Traumfabrik (Dream Factory)

Designer: Reiner Knizia

Artist: Doris Matthäus

Publisher: Hasbro

Who will make the best film? Can you imagine a modern day version of the game? (Photo credits: Andreo@BGG)

Traumfabrik is also known as Dream Factory in the English-language reprint but the original version of the game was first published by Hasbro in Germany. The first version of the game came out only in German and never reached the English-speaking shores. That is unfortunate since the original version from Hasbro was quite exquisite and showed real portraits of Hollywood movie stars and directors from the yesteryears. The materials used are quite real and associated with classic movies. Even a CD of popular soundtracks of old hits accompanied the game. What a treat! It’s something you don’t see any more these days and quite frankly not financially feasible. My understanding is that due to licensing rights, the original version was never reprinted. Instead, other version of the games with caricature of Hollywood personalities have replaced all the original portraits. As good as the production values of the original version of the game are, the game play is even better. It doesn’t matter which version you have, really. You ought to get a copy of the game regardless.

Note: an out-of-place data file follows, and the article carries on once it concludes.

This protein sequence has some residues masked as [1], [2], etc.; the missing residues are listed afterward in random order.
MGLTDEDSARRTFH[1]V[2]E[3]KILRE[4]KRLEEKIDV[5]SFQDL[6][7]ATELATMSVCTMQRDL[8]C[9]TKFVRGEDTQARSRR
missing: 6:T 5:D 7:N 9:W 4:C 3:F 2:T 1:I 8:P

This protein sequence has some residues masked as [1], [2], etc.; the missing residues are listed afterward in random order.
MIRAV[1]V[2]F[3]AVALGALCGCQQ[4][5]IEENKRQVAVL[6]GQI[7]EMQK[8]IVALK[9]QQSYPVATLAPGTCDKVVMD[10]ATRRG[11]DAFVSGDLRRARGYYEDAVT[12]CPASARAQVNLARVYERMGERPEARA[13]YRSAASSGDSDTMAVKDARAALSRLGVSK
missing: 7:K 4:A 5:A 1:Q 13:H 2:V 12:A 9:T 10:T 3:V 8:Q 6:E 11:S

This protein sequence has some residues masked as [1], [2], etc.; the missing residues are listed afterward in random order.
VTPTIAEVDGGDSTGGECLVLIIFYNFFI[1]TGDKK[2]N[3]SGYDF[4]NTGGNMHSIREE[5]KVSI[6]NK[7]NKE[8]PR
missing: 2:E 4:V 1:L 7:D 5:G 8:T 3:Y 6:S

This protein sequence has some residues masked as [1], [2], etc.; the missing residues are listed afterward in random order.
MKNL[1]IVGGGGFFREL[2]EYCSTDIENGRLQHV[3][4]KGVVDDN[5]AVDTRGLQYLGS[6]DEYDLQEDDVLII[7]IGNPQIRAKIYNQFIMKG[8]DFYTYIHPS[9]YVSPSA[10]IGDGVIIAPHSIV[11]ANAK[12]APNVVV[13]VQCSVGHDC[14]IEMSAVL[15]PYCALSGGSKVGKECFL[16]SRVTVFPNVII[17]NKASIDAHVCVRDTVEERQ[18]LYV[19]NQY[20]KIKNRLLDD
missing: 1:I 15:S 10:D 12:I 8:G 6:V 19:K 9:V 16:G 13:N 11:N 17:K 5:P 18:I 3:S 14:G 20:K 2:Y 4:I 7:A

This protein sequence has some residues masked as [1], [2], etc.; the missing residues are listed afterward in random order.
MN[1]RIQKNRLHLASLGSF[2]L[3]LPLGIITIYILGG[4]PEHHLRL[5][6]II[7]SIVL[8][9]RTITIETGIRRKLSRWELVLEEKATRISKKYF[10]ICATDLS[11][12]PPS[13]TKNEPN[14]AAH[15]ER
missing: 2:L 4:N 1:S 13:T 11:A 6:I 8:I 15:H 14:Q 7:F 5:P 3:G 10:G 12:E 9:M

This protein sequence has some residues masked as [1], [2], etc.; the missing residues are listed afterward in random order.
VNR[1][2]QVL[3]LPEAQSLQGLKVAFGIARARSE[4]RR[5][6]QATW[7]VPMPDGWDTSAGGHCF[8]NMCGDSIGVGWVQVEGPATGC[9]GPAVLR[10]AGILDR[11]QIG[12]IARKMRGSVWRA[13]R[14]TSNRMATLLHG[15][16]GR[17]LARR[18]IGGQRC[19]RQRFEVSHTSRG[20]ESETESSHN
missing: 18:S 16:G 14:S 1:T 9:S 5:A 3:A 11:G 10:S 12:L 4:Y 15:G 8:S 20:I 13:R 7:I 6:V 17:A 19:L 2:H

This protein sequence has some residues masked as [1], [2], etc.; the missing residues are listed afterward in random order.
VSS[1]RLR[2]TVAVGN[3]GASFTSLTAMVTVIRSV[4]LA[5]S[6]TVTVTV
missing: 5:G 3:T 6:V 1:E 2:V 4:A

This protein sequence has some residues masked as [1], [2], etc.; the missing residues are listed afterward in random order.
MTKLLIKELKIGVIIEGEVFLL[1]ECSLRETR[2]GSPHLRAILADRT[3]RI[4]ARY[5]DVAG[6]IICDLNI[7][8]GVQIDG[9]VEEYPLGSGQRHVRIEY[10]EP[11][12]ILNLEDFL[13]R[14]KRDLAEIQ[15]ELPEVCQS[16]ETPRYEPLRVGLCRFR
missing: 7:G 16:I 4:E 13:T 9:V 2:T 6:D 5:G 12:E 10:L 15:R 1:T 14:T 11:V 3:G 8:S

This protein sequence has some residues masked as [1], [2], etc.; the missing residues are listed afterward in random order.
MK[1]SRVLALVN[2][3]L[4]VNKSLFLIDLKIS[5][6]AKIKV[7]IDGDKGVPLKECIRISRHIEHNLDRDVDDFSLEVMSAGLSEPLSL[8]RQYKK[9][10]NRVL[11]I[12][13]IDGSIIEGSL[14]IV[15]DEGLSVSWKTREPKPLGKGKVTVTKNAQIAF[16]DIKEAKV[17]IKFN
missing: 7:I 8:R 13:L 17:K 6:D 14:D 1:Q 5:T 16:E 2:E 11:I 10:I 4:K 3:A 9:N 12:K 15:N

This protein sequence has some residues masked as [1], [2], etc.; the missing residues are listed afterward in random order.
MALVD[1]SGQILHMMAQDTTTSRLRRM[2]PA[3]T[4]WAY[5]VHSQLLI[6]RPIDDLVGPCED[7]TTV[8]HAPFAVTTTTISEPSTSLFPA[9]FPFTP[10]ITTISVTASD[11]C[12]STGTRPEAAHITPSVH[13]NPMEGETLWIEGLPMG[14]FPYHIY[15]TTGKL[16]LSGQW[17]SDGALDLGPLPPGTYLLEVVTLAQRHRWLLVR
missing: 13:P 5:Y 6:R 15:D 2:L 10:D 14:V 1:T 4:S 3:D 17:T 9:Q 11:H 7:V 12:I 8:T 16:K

In Traumfabrik, players are titans of the movie industry, doling out contracts to attract talent and to secure the best crew to produce movies with the intention of sweeping the major awards during the game and at the end of the year. Victory points are awarded for each movie produced and also for awards won throughout the game. Naturally, the player with the most victory points, win!

There are 4 quarters to the year leading up to the Academy Awards. Each quarter, players will have several opportunities to bid for talent to fill up all the required elements for producing a movie. To begin with, players are given three movie scripts each from different movie categories and each with different requirements. For example, some of the scripts will require a combination of director, actor(s), special effects team, etc. while another script might require a director, actors with an orchestra and camera crew. Each of these required slots are empty to begin with and must be filled with talent which comes in the form of tiles randomly drawn from the bag for auction. Importantly, talent are rated differently. For example, some directors like Alfred Hitchcock or John Ford comes with 4 stars, which are one of the highest-rated directors available in the game. Other no name directors might have a single star or no stars at all. This rating applies to all tiles for all types of talent. So you could have actors with 3 stars and special effects teams with 1 star, etc. Naturally, tiles with more stars are higher in value and are more sought after. Once a movie is completed, the total number of stars contributed by all the different elements are tallied and a scoring chit that shows the sum total is placed on the completed movie. For the most part, the higher the value on the chit, the more points you will get during and at the end of the game.